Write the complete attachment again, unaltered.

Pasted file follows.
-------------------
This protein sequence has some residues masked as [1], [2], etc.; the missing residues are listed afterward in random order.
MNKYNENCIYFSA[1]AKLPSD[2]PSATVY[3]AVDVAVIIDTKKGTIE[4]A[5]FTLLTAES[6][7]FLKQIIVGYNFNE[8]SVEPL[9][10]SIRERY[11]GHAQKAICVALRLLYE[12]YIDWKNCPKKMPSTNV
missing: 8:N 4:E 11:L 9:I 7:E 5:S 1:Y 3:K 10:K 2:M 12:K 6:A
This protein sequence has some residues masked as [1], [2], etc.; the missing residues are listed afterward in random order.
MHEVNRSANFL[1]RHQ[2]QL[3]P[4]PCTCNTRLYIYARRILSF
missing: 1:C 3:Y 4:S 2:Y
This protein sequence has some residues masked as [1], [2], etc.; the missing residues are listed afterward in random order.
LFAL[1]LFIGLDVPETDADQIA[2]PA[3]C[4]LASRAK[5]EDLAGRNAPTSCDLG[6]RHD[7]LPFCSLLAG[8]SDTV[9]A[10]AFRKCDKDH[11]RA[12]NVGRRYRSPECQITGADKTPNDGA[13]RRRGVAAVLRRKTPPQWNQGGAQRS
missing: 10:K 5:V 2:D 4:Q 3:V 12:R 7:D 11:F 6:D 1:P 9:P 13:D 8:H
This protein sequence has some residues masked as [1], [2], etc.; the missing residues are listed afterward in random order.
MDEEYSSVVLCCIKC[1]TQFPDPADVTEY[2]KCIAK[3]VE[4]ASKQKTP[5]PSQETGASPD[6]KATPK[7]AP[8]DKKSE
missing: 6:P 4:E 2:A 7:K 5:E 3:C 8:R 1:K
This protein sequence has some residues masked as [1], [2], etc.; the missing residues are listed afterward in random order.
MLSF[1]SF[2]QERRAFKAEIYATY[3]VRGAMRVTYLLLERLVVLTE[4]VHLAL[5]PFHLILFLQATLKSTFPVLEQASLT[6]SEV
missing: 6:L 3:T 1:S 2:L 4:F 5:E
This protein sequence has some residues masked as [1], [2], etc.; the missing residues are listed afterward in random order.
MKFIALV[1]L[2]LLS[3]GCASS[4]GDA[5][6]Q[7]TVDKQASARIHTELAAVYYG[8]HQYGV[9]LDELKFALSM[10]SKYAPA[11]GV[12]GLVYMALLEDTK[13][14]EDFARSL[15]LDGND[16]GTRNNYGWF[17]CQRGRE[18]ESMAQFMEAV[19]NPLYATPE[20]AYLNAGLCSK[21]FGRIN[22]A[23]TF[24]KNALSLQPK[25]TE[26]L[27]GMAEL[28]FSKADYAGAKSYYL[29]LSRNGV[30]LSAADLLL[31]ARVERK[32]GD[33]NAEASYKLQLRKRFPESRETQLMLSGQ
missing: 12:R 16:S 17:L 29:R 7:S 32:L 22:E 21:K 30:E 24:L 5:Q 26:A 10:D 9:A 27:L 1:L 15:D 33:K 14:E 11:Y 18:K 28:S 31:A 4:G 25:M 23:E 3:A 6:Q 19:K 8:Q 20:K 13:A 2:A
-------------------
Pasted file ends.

This protein sequence has some residues masked as [1], [2], etc.; the missing residues are listed afterward in random order.
MNKYNENCIYFSA[1]AKLPSD[2]PSATVY[3]AVDVAVIIDTKKGTIE[4]A[5]FTLLTAES[6][7]FLKQIIVGYNFNE[8]SVEPL[9][10]SIRERY[11]GHAQKAICVALRLLYE[12]YIDWKNCPKKMPSTNV
missing: 8:N 4:E 11:L 9:I 7:E 5:S 1:Y 3:K 10:K 2:M 12:K 6:A
This protein sequence has some residues masked as [1], [2], etc.; the missing residues are listed afterward in random order.
MHEVNRSANFL[1]RHQ[2]QL[3]P[4]PCTCNTRLYIYARRILSF
missing: 1:C 3:Y 4:S 2:Y
This protein sequence has some residues masked as [1], [2], etc.; the missing residues are listed afterward in random order.
LFAL[1]LFIGLDVPETDADQIA[2]PA[3]C[4]LASRAK[5]EDLAGRNAPTSCDLG[6]RHD[7]LPFCSLLAG[8]SDTV[9]A[10]AFRKCDKDH[11]RA[12]NVGRRYRSPECQITGADKTPNDGA[13]RRRGVAAVLRRKTPPQWNQGGAQRS
missing: 10:K 5:V 2:D 4:Q 3:V 12:R 7:D 11:F 6:D 1:P 9:P 13:D 8:H
This protein sequence has some residues masked as [1], [2], etc.; the missing residues are listed afterward in random order.
MDEEYSSVVLCCIKC[1]TQFPDPADVTEY[2]KCIAK[3]VE[4]ASKQKTP[5]PSQETGASPD[6]KATPK[7]AP[8]DKKSE
missing: 6:P 4:E 2:A 7:K 5:E 3:C 8:R 1:K
This protein sequence has some residues masked as [1], [2], etc.; the missing residues are listed afterward in random order.
MLSF[1]SF[2]QERRAFKAEIYATY[3]VRGAMRVTYLLLERLVVLTE[4]VHLAL[5]PFHLILFLQATLKSTFPVLEQASLT[6]SEV
missing: 6:L 3:T 1:S 2:L 4:F 5:E
This protein sequence has some residues masked as [1], [2], etc.; the missing residues are listed afterward in random order.
MKFIALV[1]L[2]LLS[3]GCASS[4]GDA[5][6]Q[7]TVDKQASARIHTELAAVYYG[8]HQYGV[9]LDELKFALSM[10]SKYAPA[11]GV[12]GLVYMALLEDTK[13][14]EDFARSL[15]LDGND[16]GTRNNYGWF[17]CQRGRE[18]ESMAQFMEAV[19]NPLYATPE[20]AYLNAGLCSK[21]FGRIN[22]A[23]TF[24]KNALSLQPK[25]TE[26]L[27]GMAEL[28]FSKADYAGAKSYYL[29]LSRNGV[30]LSAADLLL[31]ARVERK[32]GD[33]NAEASYKLQLRKRFPESRETQLMLSGQ
missing: 12:R 16:S 17:L 29:R 7:S 32:L 22:E 21:K 30:E 24:L 5:Q 26:A 10:D 9:A 27:L 1:L 15:D 33:K 14:E 11:Y 18:K 28:S 31:A 4:G 25:M 23:E 3:A 6:Q 19:K 8:Q 20:K 13:A 2:A